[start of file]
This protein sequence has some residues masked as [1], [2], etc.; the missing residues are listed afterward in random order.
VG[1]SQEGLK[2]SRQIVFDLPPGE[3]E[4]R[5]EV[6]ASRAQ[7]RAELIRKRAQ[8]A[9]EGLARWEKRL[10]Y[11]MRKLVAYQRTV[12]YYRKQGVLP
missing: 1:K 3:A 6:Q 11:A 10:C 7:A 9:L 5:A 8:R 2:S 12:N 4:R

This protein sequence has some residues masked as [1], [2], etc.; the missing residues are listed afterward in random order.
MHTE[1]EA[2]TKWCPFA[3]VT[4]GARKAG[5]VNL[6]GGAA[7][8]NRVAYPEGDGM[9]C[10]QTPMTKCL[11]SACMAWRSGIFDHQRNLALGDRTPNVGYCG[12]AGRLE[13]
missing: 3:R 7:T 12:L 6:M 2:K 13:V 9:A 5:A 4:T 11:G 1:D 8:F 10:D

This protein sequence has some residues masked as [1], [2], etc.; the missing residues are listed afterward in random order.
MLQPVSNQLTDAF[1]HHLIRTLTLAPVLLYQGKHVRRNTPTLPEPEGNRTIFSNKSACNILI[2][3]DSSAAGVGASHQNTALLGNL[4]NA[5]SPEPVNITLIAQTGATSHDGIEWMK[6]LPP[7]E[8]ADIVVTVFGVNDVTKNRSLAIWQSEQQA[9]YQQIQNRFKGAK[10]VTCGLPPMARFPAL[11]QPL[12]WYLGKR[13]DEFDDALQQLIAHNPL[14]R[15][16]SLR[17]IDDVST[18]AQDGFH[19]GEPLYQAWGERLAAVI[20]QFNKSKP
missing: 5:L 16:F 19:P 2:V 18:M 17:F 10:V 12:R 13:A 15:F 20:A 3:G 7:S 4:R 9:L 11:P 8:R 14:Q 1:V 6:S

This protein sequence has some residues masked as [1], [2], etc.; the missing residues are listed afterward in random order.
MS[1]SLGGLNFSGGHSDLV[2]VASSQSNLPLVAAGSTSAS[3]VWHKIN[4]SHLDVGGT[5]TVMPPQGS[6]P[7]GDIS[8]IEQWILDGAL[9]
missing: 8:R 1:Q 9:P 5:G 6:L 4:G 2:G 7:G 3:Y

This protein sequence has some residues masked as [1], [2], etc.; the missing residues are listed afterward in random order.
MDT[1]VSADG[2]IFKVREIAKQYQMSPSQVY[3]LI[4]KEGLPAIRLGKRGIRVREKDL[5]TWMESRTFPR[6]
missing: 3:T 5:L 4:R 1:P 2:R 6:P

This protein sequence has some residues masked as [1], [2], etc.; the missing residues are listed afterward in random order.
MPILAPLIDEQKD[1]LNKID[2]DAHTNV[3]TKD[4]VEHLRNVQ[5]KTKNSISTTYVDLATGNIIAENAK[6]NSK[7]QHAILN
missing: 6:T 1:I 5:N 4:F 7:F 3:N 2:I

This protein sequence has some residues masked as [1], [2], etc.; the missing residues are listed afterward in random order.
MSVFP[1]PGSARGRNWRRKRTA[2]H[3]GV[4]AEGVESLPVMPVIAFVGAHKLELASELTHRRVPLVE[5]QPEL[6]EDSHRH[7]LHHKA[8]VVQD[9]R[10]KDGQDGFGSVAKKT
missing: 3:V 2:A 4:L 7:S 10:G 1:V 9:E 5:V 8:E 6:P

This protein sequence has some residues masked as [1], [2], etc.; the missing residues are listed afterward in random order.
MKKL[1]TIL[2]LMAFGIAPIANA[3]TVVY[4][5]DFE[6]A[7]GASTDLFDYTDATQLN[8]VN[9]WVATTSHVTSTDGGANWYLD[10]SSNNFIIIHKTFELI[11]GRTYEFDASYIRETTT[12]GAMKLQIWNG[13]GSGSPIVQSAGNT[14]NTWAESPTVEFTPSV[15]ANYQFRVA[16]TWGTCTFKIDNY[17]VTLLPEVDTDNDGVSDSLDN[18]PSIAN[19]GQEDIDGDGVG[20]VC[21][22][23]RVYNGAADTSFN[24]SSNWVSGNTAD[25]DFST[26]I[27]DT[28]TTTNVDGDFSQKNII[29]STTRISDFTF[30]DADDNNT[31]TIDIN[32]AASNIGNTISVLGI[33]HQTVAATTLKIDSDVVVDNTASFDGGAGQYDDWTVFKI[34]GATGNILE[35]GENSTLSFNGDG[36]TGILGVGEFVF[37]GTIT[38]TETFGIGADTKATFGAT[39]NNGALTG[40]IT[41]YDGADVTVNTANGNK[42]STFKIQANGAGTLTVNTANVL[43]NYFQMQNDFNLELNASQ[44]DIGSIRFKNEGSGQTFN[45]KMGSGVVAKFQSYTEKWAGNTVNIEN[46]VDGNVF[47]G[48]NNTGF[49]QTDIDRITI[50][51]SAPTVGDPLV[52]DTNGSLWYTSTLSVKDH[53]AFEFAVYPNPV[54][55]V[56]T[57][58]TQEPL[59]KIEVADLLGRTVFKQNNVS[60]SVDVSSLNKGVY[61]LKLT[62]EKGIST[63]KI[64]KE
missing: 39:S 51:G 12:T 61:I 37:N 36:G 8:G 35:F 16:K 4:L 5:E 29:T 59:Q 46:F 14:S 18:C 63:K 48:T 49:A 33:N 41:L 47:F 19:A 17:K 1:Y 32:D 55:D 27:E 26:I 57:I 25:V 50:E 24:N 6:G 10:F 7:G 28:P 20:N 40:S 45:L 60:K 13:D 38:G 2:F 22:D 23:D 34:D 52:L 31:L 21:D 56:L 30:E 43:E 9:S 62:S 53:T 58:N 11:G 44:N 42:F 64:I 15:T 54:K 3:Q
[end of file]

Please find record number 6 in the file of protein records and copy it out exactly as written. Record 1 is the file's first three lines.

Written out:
This protein sequence has some residues masked as [1], [2], etc.; the missing residues are listed afterward in random order.
MPILAPLIDEQKD[1]LNKID[2]DAHTNV[3]TKD[4]VEHLRNVQ[5]KTKNSISTTYVDLATGNIIAENAK[6]NSK[7]QHAILN
missing: 6:T 1:I 5:N 4:F 7:F 3:N 2:I